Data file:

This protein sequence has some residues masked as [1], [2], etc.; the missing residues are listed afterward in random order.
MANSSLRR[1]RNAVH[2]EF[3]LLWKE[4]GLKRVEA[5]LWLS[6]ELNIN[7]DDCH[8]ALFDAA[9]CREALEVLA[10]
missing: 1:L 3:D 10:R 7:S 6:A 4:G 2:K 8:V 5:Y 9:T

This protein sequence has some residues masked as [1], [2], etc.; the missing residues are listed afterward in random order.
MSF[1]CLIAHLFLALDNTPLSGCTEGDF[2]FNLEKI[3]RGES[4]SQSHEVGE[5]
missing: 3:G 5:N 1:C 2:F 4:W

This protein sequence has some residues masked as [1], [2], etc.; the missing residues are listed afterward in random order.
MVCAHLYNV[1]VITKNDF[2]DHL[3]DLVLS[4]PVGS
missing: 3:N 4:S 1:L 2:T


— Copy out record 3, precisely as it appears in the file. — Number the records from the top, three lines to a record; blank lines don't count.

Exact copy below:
This protein sequence has some residues masked as [1], [2], etc.; the missing residues are listed afterward in random order.
MVCAHLYNV[1]VITKNDF[2]DHL[3]DLVLS[4]PVGS
missing: 3:N 4:S 1:L 2:T